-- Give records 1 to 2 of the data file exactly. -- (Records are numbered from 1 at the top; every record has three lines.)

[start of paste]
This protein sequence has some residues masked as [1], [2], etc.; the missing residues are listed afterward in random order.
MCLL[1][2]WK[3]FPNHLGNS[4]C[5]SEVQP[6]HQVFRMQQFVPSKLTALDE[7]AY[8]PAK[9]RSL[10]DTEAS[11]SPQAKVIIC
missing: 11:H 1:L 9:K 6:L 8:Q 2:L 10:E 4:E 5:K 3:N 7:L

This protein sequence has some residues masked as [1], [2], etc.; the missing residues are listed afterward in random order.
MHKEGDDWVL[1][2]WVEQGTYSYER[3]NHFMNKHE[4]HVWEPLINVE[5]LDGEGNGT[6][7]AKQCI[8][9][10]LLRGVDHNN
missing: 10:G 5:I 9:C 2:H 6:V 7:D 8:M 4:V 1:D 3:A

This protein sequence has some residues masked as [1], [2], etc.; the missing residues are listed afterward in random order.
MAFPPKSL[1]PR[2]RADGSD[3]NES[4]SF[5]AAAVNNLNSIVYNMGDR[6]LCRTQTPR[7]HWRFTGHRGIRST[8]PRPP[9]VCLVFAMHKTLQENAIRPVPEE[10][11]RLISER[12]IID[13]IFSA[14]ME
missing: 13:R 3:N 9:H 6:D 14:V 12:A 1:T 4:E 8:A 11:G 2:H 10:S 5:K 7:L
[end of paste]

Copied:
This protein sequence has some residues masked as [1], [2], etc.; the missing residues are listed afterward in random order.
MCLL[1][2]WK[3]FPNHLGNS[4]C[5]SEVQP[6]HQVFRMQQFVPSKLTALDE[7]AY[8]PAK[9]RSL[10]DTEAS[11]SPQAKVIIC
missing: 11:H 1:L 9:K 6:L 8:Q 2:L 10:E 4:E 5:K 3:N 7:L

This protein sequence has some residues masked as [1], [2], etc.; the missing residues are listed afterward in random order.
MHKEGDDWVL[1][2]WVEQGTYSYER[3]NHFMNKHE[4]HVWEPLINVE[5]LDGEGNGT[6][7]AKQCI[8][9][10]LLRGVDHNN
missing: 10:G 5:I 9:C 2:H 6:V 7:D 8:M 4:V 1:D 3:A